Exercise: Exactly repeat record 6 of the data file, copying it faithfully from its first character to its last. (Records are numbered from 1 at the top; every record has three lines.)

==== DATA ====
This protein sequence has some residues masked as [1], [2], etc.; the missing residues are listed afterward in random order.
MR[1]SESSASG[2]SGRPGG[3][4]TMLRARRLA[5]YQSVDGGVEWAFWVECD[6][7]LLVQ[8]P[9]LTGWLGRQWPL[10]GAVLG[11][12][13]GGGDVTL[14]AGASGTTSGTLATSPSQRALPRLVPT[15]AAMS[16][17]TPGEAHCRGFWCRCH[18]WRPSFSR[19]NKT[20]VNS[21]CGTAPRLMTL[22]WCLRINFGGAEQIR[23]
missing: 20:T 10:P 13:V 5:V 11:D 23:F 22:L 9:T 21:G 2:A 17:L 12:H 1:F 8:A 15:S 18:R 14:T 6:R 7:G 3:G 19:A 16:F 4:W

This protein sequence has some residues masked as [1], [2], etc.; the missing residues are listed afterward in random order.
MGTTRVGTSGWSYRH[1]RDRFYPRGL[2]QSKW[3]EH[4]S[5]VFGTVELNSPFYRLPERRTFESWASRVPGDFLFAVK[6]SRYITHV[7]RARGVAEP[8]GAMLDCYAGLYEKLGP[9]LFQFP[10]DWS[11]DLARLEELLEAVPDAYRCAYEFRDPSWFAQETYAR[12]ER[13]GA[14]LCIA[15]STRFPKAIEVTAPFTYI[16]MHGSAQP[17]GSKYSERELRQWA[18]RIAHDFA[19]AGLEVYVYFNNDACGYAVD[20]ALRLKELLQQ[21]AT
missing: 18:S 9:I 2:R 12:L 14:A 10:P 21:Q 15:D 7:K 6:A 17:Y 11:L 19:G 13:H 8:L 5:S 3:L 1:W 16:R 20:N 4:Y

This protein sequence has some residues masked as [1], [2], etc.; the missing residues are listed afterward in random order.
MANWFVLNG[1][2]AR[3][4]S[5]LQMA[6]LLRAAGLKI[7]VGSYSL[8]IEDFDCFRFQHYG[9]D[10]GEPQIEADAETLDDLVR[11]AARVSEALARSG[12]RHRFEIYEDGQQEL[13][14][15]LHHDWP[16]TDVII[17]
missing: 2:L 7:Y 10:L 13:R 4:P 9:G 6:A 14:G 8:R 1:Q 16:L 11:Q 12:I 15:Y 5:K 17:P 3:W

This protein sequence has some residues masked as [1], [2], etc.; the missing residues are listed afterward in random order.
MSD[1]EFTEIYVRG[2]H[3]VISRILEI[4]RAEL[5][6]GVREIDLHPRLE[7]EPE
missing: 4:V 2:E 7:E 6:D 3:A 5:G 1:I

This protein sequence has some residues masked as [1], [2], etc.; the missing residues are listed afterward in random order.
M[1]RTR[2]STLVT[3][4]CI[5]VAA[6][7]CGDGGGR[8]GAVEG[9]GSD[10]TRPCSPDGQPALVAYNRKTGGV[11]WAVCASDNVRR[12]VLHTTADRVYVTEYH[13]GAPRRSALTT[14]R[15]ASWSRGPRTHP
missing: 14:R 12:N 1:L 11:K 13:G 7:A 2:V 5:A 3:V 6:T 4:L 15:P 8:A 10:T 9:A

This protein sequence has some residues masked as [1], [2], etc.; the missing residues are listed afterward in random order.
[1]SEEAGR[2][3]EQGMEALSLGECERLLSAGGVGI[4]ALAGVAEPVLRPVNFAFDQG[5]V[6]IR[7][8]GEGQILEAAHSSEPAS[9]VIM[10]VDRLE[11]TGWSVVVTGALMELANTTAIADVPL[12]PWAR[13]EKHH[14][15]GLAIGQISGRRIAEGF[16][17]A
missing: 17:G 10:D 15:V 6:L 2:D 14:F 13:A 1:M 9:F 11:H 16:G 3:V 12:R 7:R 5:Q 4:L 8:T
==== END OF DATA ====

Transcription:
This protein sequence has some residues masked as [1], [2], etc.; the missing residues are listed afterward in random order.
[1]SEEAGR[2][3]EQGMEALSLGECERLLSAGGVGI[4]ALAGVAEPVLRPVNFAFDQG[5]V[6]IR[7][8]GEGQILEAAHSSEPAS[9]VIM[10]VDRLE[11]TGWSVVVTGALMELANTTAIADVPL[12]PWAR[13]EKHH[14][15]GLAIGQISGRRIAEGF[16][17]A
missing: 17:G 10:D 15:V 6:L 2:D 14:F 13:A 1:M 9:F 11:H 16:G 3:V 12:R 7:R 5:Q 4:L 8:T